Next up is the Lincoln Institute’s 2013 R. Gerald McMurtry Memorial Lecture.  Ron Soodalter will present “The Quality of Mercy: Abraham Lincoln and the Power to Pardon,” at 11:00 A.M. in the Abraham Lincoln Library and Museum.  Soodalter is the author of Hanging Captain Gordon: The Life and Trial of an American Slave Trader, and has worked as an educator, curator, and contributor to numerous national magazines.

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Mr. Hammond, I think we’re back in business

jplegacy.org

Tomorrow after lunch I’m going to swing by Cumberland Gap National Historical Park, check out the books in the visitor center, take in the view from the Pinnacle, maybe stretch my legs a little on the Sugar Run Trail.

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What you lose when your national park has to close

From my local paper: “Gateway communities across the country see about $76 million per day in total sales from visitor spending that is lost during a government shutdown. Visitors spend about $44,000,000 a year in the communities around Cumberland Gap NHP.”

Just thought you should know.

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Attendance and artifacts

There’s an interesting article at AxisPhilly on the challenges facing the historic attractions in and around Independence Mall.  Big museums in the City of Brotherly Love are dealing with shrinking funds and visitation numbers that are below their goals, even as yet another public history institution—the planned Museum of the American Revolution—is preparing to set up shop in the same neighborhood.

Even with some buildings closed due to budget cuts, Independence National Historical Park is doing a brisk business, with 2 million visitors to the Liberty Bell last year and capacity crowds of 686,788 at Independence Hall.  (If the number for Independence Hall seems low, bear in mind that NPS restricts the number of people allowed into the building and tours fill up early.)  The National Constitution Center, by contrast, brought in fewer than 400,000, even though it’s right across from Independence Hall and the Liberty Bell building.  You’d assume that most museums would be delighted with annual visitation of 400,000, but the folks at the NCC were apparently counting on more.  The nearby Jewish History Museum saw 100,000 visitors and the African American Museum just 65,000.

Independence Mall, from Wikimedia Commons

What accounts for the fact that INHP is doing a more brisk business than the other museums?  Some of the answers are obvious.  As the article’s author notes, the cost of admission probably has a lot to do with it.  Getting in to see the Liberty Bell or the room where the Continental Congress met won’t cost you a dime, but you’ll have to fork over some cash to visit the National Constitution Center and other museums.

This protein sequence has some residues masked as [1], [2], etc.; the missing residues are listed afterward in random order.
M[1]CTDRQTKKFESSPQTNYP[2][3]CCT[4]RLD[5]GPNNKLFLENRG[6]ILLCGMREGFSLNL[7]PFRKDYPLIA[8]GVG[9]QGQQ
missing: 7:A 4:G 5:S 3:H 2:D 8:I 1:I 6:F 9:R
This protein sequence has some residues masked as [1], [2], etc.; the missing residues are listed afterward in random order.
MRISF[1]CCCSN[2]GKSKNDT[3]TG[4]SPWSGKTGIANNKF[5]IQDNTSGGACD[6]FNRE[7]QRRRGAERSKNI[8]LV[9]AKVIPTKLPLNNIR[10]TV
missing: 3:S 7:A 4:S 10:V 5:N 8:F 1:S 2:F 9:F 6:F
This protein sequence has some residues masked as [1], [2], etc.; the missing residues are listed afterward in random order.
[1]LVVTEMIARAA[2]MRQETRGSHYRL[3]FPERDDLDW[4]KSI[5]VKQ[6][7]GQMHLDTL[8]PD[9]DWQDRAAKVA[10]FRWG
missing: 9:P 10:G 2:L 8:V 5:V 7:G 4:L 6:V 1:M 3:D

Name recognition has got to be another factor, perhaps the most significant one.  You couldn’t ask for a historic building with more superstar appeal than Independence Hall.  The Jewish History Museum and the African American Museum presumably cater to a more specialized crowd.  But the National Constitution Center isn’t as narrowly focused in its subject matter, and it seems to market itself extremely well.

Why aren’t more of the people who visit INHP making the short stroll over to the NCC?  I think the AxisPhilly author is onto something important when she notes that the NCC “doesn’t have a core collection of objects that people will pay to come and see.”

Ultimately, what I think most heritage tourists want more than anything else is authenticity.  They want to stand in the original spot, see the real thing, have a face-to-face encounter with the past.  Take a tour of some historic house, and you’re bound to hear somebody in the group ask how much of the structure and furnishings are original.  Likewise, when I was a museum intern, the first question people asked when they stood at the counter trying to decide whether or not to hand over their money was, “What is there to see?”  They weren’t referring to the exhibits, but the collection; they’d come to a Lincoln museum to see Lincoln artifacts.  It’s like the apocryphal story about Willie Sutton.  When a reporter asked him why he robbed banks, he supposedly answered, “because that’s where the money is.”  People who are interested in history go to history museums because that’s where the historic stuff is.

This is an age of high-dollar mega-museums with ever more elaborate exhibits, but public historians always need to keep in mind that the objects themselves are what separate museums from other media of education and entertainment.  We definitely don’t need to return to the days when an exhibit consisted of nothing but text panels and cases filled with labeled items, but we also don’t need to lose sight of the fact that while exhibits will eventually become dated, the objects aren’t going to lose their appeal.